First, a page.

World’s Biggest ‘Pray Away the Gay’ Group Closes With an Apology
Exodus International, the world’s largest ex-gay therapy group, has apologized to the gay community for the harm it has caused and announced it will now close.
The apology, written by Exodus International president Alan Chambers, came in a statement issued Wednesday, June 20, under the title “I Am Sorry.”
The statement is a personal treatise on Chambers’ evolution that in the past year saw him publicly state that though he had once claimed he was cured of his homosexuality he, as a married man with kids, still has feelings for other men and recognizing that, in the vast majority of cases, a gay “cure” or, in the parlance of Exodus, “reorientation,” is not possible.
A small excerpt to give a general impression of the apology appears below:
There were several years that I conveniently omitted my ongoing same-sex attractions. I was afraid to share them as readily and easily as I do today. They brought me tremendous shame and I hid them in the hopes they would go away. Looking back, it seems so odd that I thought I could do something to make them stop. Today, however, I accept these feelings as parts of my life that will likely always be there. The days of feeling shame over being human in that way are long over, and I feel free simply accepting myself as my wife and family does. As my friends do. As God does.
Please know that I am deeply sorry. I am sorry for the pain and hurt many of you have experienced. I am sorry that some of you spent years working through the shame and guilt you felt when your attractions didn’t change. I am sorry we promoted sexual orientation change efforts and reparative theories about sexual orientation that stigmatized parents. I am sorry that there were times I didn’t stand up to people publicly “on my side” who called you names like sodomite—or worse. I am sorry that I, knowing some of you so well, failed to share publicly that the gay and lesbian people I know were every bit as capable of being amazing parents as the straight people that I know. I am sorry that when I celebrated a person coming to Christ and surrendering their sexuality to Him that I callously celebrated the end of relationships that broke your heart. I am sorry that I have communicated that you and your families are less than me and mine.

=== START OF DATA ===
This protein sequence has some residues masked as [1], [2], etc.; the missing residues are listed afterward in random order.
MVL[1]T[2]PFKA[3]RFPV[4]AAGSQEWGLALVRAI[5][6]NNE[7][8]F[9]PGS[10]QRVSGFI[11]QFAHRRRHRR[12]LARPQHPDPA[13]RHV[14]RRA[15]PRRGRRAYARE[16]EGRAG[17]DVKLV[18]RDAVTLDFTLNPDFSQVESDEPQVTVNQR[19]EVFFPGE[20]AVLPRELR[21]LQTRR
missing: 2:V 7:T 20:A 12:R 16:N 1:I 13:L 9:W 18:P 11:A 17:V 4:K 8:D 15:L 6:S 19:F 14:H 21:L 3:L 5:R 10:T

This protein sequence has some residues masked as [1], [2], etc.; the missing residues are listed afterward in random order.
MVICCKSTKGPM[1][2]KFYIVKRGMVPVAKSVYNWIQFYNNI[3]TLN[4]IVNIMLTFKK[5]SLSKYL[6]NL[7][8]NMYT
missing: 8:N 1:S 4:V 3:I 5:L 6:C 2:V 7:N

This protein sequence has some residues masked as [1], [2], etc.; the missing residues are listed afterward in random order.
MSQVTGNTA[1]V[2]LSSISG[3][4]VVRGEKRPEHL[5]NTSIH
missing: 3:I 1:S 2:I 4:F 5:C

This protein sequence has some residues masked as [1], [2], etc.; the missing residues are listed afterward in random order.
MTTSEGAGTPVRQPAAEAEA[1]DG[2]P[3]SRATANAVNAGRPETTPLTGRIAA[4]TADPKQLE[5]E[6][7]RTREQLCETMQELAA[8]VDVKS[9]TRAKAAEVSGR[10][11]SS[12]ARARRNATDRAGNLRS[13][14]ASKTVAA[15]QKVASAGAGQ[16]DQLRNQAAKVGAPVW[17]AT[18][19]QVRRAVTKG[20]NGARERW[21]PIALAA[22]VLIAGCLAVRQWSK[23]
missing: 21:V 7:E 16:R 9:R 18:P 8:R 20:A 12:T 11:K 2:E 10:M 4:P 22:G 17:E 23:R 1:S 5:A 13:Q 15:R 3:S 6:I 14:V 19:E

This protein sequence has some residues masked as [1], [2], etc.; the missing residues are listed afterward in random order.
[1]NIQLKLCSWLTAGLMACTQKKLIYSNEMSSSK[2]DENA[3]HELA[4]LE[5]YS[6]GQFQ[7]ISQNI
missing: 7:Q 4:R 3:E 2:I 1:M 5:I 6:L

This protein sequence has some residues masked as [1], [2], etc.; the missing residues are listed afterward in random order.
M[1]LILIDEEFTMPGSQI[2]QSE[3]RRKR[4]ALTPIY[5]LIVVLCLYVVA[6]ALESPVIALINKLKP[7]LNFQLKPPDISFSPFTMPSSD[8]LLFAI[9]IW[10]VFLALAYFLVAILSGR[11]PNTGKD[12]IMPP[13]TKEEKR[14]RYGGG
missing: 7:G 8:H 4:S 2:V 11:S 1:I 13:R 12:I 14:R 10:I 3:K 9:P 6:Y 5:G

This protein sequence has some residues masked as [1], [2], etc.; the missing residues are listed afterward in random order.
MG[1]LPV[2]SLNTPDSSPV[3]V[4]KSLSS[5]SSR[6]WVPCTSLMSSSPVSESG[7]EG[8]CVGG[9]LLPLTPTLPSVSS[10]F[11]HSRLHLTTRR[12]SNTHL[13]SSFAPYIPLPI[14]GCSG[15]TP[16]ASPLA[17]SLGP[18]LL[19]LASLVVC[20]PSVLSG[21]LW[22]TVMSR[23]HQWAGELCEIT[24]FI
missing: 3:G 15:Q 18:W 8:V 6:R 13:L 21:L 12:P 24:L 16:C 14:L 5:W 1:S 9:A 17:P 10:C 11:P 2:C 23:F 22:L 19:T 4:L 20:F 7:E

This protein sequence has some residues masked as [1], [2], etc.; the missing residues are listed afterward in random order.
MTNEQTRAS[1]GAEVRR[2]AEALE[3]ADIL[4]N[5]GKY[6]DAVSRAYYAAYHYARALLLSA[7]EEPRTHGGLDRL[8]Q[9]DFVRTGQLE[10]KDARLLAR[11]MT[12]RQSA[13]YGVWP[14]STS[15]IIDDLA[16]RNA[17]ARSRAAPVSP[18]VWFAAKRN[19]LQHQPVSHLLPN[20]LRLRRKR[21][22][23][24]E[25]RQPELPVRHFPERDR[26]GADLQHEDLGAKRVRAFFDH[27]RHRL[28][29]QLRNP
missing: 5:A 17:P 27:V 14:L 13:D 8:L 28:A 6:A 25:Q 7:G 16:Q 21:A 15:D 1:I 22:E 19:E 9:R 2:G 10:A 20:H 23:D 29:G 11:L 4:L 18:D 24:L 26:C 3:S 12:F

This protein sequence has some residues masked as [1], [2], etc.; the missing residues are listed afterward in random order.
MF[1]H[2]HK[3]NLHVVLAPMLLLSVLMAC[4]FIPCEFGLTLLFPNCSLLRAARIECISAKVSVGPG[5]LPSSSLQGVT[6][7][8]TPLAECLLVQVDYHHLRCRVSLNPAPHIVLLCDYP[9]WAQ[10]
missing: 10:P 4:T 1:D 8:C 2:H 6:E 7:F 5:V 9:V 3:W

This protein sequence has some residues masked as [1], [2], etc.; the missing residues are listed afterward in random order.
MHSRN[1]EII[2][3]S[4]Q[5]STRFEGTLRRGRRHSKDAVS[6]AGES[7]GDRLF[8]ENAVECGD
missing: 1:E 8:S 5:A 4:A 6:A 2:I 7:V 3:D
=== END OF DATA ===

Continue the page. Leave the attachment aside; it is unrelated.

Chasing this apology came another release just hours later announcing that, after a unanimous board of directors vote, Exodus International will now be closing its doors. The group isn’t entirely dissolving however.
The announcement also mentioned that a new ministry will be opening under the banner “Reduce Fear,” though at this stage the exact nature of the ministry remains unclear other than the given broad mission statement that it will “come alongside churches to become safe, welcoming, and mutually transforming communities.”
Exodus was founded in 1976 and functioned as an umbrella organization that spawned over 120 ministries in the United States and Canada and over 150 ministries across 17 other countries.
It advanced its mainly Protestant, somewhat literal reading of the Bible that homosexuality is sinful and that, if clients are dedicated enough, it is possible that through religious counseling they can “overcome” what they dub the choice to give in to “Same-Sex Attraction.”
While the group initially condemned homosexuality as sinful, it moved away from that in recent years to parsing itself as a group simply there to help those who wanted to change their sexuality because of their religious beliefs.
This might sound reasonable but there’s a snag: there’s no peer reviewed consensus-backed science to support you can change your sexuality. Moreover, the APA and other medical authorities have all stated that affirming sexuality is the proper way to deal with anxiety surrounding sexuality and that “change” efforts, in this regard, are not supported.
As such the ex-gay industry has been fighting a losing battle in recent years.
Industry leaders currently face lawsuits from those who have undergone the so-called therapy and have been harmed by their experiences, meanwhile legislators have moved to ban ex-gay therapy for under 18s. Specifically, Exodus’ reported part in the Ugandan conference that spawned the now infamous Kill the Gays bill has also served to expose an agenda that went far beyond just “helping” those struggling with their sexuality.
While Exodus may be making a change of direction, many of its affiliated churches will continue to, as the New York Times puts it, “attack gay men and lesbians.”
In fact, religious conservatives had already turned on Exodus for its supposed going soft on the issue and this week several commentators have said good riddance while calling for other ministries to rise up and continue the work of peddling the unfounded claim that you can choose to change your orientation.
So, while Exodus International’s remodel and redirection certainly can be seen as significant, the religious right’s profiting off this false therapy doesn’t appear to be ending any time soon.
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